TAKE A HIKE

On this trail through an­cient, in­dige­nous forests you can see three wa­ter­falls!

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Ex­plore the damp and mag­i­cal for­est sur­round­ing Hogsback.

THREE LIT­TLE PIGS (above). This trail starts in the moun­tain vil­lage of Hogsback, from where you can see the backs of the three “hogs”.

FOR­EST AND FALLS (op­po­site page, clock­wise from left). The Madonna and Child Wa­ter­fall might not re­ally re­sem­ble Rem­brandt’s fa­mous paint­ing, but it’s an as­ton­ish­ing “art­work” in its own right. You can’t miss the Big Tree, a 37 m-high, an­cient yel­low­wood, on your hike. The trail weaves its way through in­dige­nous for­est. (This photo was taken on the sec­tion be­tween Swal­low­tail and Bridal Veil falls.)

MADONNA AND CHILD WA­TER­FALL, HOGSBACK

There are two start­ing points for this mag­i­cal hike from the vil­lage of Hog­back through in­dige­nous for­est to the Madonna and Child wa­ter­fall. You can pick up the trail at the park­ing lot on the main road at the lower end of Hogsback, just next to the po­lice sta­tion. Or, as we did, you can start at the cliff-top view­point just be­low Away with the Fairies Back­pack­ers. Be­fore set­ting off, take a mo­ment to ap­pre­ci­ate the view across the deep val­ley with the Tyume River at the bot­tom, to the golden cliffs of Hogsback it­self (1 845 m). The moun­tain was ap­par­ently named dur­ing the Fron­tier Wars by Bri­tish sol­diers who thought that the rocky ridges on its sum­mit re­sem­bled the bris­tles on a wild boar’s back. To the left is Hog 2 and be­hind is Hog 3, of­fi­cially called Mnya­meni Peak, which is the high­est hog at 1 936 m. From the view­point, the path con­tours around the boundary fence of the back­pack­ers’ then drops steeply down some wooden steps into ev­er­green in­dige­nous for­est. The afromon­tane for­est feels sim­i­lar to the Knysna For­est – with its lofty iron­woods, stinkwoods and yel­low­woods, many of which are la­belled for easy ID – ex­cept that this for­est is alive with big, green Cape par­rots. The best time to hear and see these rare, highly lo­calised birds is at dawn and dusk. Knysna tu­ra­cos can also be seen hop­ping from branch to branch. Even more un­usual are the over­sized worm heaps that you’ll prob­a­bly slip on. The African gi­ant earth­worm that pro­duces these heaps is typ­i­cally over a me­tre long! Af­ter about 500 m you’ll pass some old saw pits. This sec­tion of for­est was har­vested com­mer­cially in the late 19th and early 20th cen­turies. Con­tin­u­ing down the es­carp­ment on the rocky path takes you into proper vir­gin for­est, which is said to be the old­est in South Africa. An­cient trees tower over you, form­ing a dense canopy, while the lower branches and saplings are draped with moss and lichen. Fallen boughs on the for­est floor are cov­ered in colour­ful fungi. It’s a dark, damp and be­witch­ing place. Af­ter about 40 min­utes of hik­ing (about 2 km), you’ll ar­rive at the Big Tree. This gi­nor­mous yel­low­wood is the big­gest and old­est in the East­ern Cape, stand­ing about 37 m high with a girth of nearly 10 m. No one knows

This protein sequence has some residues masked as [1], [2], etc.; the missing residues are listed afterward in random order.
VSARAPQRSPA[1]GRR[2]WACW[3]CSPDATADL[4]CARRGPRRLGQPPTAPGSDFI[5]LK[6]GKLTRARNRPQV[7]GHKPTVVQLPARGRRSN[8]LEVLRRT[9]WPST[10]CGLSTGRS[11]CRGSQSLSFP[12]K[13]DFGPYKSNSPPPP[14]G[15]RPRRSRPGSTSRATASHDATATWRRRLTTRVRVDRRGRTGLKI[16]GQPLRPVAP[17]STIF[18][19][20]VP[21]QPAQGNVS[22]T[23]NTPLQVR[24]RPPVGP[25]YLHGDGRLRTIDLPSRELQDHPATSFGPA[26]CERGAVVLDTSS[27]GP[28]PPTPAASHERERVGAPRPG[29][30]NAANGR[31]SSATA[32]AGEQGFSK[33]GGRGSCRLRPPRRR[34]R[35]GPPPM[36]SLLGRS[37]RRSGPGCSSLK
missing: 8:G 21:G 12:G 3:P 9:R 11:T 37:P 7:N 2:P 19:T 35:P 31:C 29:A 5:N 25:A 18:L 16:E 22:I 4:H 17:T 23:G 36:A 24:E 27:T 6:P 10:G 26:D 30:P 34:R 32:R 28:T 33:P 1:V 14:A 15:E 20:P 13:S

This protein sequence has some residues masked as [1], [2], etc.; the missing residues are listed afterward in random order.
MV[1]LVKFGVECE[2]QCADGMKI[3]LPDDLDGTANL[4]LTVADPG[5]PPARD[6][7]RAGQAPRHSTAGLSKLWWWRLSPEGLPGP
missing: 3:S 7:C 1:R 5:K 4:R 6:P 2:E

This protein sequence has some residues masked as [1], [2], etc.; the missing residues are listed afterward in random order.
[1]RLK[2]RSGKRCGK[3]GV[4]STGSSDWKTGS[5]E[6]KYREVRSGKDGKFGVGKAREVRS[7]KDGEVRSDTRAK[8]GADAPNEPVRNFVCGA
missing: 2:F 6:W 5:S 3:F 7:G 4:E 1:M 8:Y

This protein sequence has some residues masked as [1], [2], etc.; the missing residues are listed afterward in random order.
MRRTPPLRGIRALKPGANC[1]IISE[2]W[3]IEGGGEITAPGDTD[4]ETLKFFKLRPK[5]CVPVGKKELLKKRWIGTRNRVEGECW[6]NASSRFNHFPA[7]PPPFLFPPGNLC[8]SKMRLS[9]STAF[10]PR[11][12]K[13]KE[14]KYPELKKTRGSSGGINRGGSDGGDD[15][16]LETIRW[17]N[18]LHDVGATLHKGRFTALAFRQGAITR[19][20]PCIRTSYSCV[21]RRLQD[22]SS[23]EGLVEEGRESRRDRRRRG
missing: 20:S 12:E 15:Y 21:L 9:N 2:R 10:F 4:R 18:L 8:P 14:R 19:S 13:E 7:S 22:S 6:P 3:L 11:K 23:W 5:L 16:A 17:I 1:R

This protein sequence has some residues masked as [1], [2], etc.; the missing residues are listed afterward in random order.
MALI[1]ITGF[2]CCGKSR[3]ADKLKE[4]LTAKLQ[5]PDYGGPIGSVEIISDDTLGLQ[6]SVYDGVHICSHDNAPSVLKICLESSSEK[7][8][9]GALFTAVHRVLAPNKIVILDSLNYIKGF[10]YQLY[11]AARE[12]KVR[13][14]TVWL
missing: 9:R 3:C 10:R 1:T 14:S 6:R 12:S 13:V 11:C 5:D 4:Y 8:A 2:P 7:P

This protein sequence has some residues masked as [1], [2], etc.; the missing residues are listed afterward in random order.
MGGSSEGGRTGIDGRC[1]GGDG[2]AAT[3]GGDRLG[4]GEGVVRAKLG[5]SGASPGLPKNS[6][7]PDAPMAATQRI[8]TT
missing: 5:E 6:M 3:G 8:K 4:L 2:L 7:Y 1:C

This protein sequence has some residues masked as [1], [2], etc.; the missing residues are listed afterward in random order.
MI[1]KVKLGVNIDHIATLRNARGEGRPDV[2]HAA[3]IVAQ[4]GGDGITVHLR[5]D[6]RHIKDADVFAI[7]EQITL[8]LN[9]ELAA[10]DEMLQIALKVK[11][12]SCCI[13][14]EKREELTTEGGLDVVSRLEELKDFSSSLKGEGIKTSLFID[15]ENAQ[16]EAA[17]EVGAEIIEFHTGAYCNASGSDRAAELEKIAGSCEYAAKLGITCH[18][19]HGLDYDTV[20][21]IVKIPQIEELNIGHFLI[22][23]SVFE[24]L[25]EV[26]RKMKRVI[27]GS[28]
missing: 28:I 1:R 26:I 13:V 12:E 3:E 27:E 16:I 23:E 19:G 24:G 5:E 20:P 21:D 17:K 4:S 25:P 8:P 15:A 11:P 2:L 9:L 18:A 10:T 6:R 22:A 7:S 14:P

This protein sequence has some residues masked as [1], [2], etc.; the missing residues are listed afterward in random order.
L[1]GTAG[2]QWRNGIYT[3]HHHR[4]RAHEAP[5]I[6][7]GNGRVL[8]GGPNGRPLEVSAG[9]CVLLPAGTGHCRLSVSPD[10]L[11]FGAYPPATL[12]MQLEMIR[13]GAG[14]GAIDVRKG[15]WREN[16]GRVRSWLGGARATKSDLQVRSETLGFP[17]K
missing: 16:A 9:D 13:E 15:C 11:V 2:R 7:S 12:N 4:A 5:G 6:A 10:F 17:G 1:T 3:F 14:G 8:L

ex­actly how old it is, but es­ti­mates range from 800 to 2 000 years. The fruit of the yel­low­wood is the favourite food of the Cape par­rot; if you haven’t seen one yet then pause here for a while. Keep your eye on the canopy and you might also see an elu­sive na­r­ina tro­gon; look down and an or­ange ground thrush could be hop­ping about. About 400 m fur­ther on, look for a less dis­tinct, un­marked path to the left that leads up to Swal­low­tail Falls. Get­ting to the base of this in­verted, V-shaped wa­ter­fall in­volves a 15-minute scramble up the steep and slip­pery banks of the Swal­low­tail River. Re­turn the same way and re­join the main path – now a con­tour path on the slopes of a ridge – un­til you reach an­other stream. (This stream is about 3,5 km from the trail­head.) If you scramble up the path to the left for an­other 15 min­utes or so, you’ll get to Bridal Veil Falls, which – you guessed it – fans out like a veil when the river is flow­ing well. Ad­mire the falls, re­trace your steps and con­tinue to a board­walk where you’ll de­scend again. As you ap­proach the Tyume River, look out for an­other board­walk that branches off to the right. This short de­tour leads to a won­der­ful swim­ming hole and a cave at the foot of an­other small wa­ter­fall. It’s a good place for a break, and for a dip if you’re feel­ing brave. Once you’re back on the main board­walk, the trail climbs steeply to Madonna and Child Falls, the big­gest wa­ter­fall in the area, which is named af­ter a rock fea­ture that ap­par­ently once looked like the fa­mous Rem­brandt paint­ing. If your imag­i­na­tion doesn’t al­low you to spot the like­ness, don’t worry: Ap­par­ently the “Madonna” part fell off about 50 years ago! Only the “Child” re­mains… From this point you have a choice. Car­ry­ing on in­volves a steep, 460 m climb to an­other trail­head on the Wol­fridge gravel road. From there it’s about a 3 km walk west back into town. A bet­ter al­ter­na­tive is to re­trace your steps. Walk­ing in the other di­rec­tion al­lows you to dis­cover the for­est all over again. You’ll no­tice all sorts of trea­sures that you might have missed on the way in, like groves of ferns, patches of moss, birds, but­ter­flies and other for­est crea­tures. There’s a steep climb out of the for­est at the end, but re­fresh­ments are not far away.

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